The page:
Forming the Thesis Statement
At this point, you should have your research complete, and you should be ready to begin organizing your information. First, turn your research question into a thesis statement, which you will prove throughout your paper. A thesis statement is your key argument, which you intend to defend and prove through research. A good thesis draws a reader into your paper. The thesis statement is the road map for the reader. Remember, this is a research paper, not a report. A report merely describes a topic; a research paper describes a topic through the defense of an arguable statement. A research paper is an intellectual argument not a personal argument: therefore, you should not use possessive pronouns such as “I,” “me,” “you,” and so forth.
The research question was: What led Ernesto “Che” Guevara to become the dominant revolutionary of Latin American history? After doing my research, I have concluded that Che’s experiences with poor workers as a medical student, specifically on his tours around Latin America, are what led to his revolutionary beliefs and encounters with other revolutionaries and their revolutions.
The thesis statement is:
Ernesto “Che” Guevara was thrust into a revolutionary life by witnessing the hardships of the people he encountered on his motorcycle trips through Latin America as a young man.
Examples of poor thesis statements:
Ernesto “Che” Guevara was a Latin American revolutionary.
The image of Ernesto “Che” Guevara has become a worldwide icon.
Ernesto “Che” Guevara was a major participant in the Cuban Revolution.
Examples of good thesis statements:
Ernesto “Che” Guevara’s revolutionary activities in Guatemala, Cuba and Bolivia qualify him as a major Latin American revolutionary.
The success of the Cuban revolution would not have been possible without Ernesto “Che” Guevara’s participation.
The image of Ernesto “Che” Guevara as an icon, representing the struggle of the underprivileged, developed out of his revolutionary philosophy and activities.
Use the THESIS STATEMENT and OUTLINE GENERATOR , THESIS STATEMENT CREATOR , or the THESIS GENERATOR to get the “wheels turning.”
Writing a Preliminary Outline
The outline is the foundation of the paper/project. If you have researched your topic thoroughly, the outline should come easily. Students have trouble with the outline if they do not have enough information. Every paper is going to have an introduction, conclusion, and body paragraphs in between, so that is where you begin. If you are a more visual learner, you may want to create a Web diagram before transferring the information into outline form. The rough draft will be written from this outline so the more details you have, the easier it will be to write the rough draft; thus include quotes, paraphrases and a reference to your note-cards. Be sure to save often as you type and in multiple locations i.e. hard drive, CD, travel drive, or schoolfusion, etc.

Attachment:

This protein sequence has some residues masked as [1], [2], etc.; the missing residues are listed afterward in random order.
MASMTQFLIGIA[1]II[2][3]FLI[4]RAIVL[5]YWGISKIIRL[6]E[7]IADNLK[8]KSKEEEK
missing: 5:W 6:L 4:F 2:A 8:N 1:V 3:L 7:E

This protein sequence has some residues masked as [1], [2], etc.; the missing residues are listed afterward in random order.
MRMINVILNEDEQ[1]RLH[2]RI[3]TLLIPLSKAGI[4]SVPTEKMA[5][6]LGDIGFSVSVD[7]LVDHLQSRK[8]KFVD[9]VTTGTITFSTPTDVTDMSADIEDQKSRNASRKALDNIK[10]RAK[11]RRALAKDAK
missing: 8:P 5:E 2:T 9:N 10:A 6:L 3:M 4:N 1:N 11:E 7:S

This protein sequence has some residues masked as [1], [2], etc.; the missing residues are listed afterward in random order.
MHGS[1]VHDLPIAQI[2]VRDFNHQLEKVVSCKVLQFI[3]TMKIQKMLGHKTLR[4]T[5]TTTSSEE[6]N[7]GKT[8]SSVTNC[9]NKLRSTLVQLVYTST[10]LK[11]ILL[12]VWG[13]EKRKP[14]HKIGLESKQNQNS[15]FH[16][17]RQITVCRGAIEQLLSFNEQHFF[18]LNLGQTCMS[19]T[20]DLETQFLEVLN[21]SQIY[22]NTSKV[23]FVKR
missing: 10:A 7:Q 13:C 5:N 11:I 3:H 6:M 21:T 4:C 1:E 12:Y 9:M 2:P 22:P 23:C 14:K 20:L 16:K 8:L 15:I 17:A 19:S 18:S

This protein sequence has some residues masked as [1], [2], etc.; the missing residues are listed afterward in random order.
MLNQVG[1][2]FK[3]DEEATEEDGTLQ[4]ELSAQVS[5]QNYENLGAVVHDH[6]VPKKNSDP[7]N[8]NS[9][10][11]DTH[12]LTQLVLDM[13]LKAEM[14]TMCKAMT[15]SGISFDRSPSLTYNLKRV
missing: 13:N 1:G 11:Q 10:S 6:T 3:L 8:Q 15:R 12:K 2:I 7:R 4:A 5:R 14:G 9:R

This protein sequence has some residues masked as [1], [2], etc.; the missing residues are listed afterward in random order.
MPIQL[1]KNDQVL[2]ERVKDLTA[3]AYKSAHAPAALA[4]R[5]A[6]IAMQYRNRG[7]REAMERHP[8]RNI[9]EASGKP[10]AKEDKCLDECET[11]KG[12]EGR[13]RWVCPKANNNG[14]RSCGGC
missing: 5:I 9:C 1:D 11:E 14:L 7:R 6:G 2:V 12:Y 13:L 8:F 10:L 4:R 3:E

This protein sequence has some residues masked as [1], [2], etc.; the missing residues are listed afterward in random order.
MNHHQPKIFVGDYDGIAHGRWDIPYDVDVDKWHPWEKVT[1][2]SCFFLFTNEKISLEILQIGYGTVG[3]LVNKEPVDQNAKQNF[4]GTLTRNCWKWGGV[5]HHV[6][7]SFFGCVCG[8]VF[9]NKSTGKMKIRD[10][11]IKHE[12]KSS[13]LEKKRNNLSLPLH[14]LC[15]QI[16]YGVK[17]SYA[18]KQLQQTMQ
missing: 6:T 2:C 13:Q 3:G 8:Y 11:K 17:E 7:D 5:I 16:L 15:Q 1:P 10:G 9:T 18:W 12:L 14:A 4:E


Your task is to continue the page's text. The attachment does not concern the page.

Time -- 1950s
Place -- Latin America
Significance/importance -- Che is a cultural icon of mythic proportions
THESIS: Ernesto “Che” Guevara was thrust into a revolutionary life by witnessing the hardships of the
people he encountered on his motorcycle trips through Latin America as a young man.
Transition statement to main body of paper
A. Economic history
1. cash crop dependency
2. dependent industrial development
B. Political history
1. cycle of stability & instability
2. history of inequitable political/military power
3. the military coups-- change governments
Transition Sentence: This dependence on the industrial world was the climate that Che experienced as a child and
III. Che Guevara was acutely aware of the lack of medical care for the poorest in Latin America, as a
medical student this struck him as cruel and unusual punishment secondary only to the poverty.
A. leper colony
B. United Fruit Company hospital
Transition sentence: Che found that poor health was often the result of poor working Conditions.
IV. Che came to realize throughout his travels that the exploitation of labor was an area in need of
A. United Fruit Co. workers
B. Copper mine in Peru
Transition Sentence: The brutal working conditions, low pay and inability to improve those conditions through
labor unions led to grinding poverty.
V. The brutal poverty he witnessed was difficult to understand coming from an affluent family.
Transition sentence: Che’s motorcycle trips brought him into contact with other people who were working with
VI. Che’s introduction to Ricardo Rojo will alter his course in life forever.
A. The Arbenz government & coup & resistance-history
B. Che’s role in Guatemala
Transition sentence: Guevara’s flight from Guatemala to safety in Mexico led to his involvement in the Cuban
VII. The Cuban revolution was an attempt like other Latin American revolutions to bring economic and
social equity to the most oppressed people.
A. Fidel Castro’s role in Cuban revolution
Transition Sentence: Fidel Castro’s vision for Cuba sparked Che’s Humanitarian spirit.
VIII. Che was a prominent figure in both the revolution and the new government that followed.
A. Che’s positions in post-revolutionary government
Transition Sentence: Although, he left Cuba to pursue his Pan-America Plan, Che left a imprint on Cuba that is
still tangible today, fifty years later.
IX. Conclusion : Ernesto “Che” Guevara’s personal contact with the oppressed led him to a career in revolutions.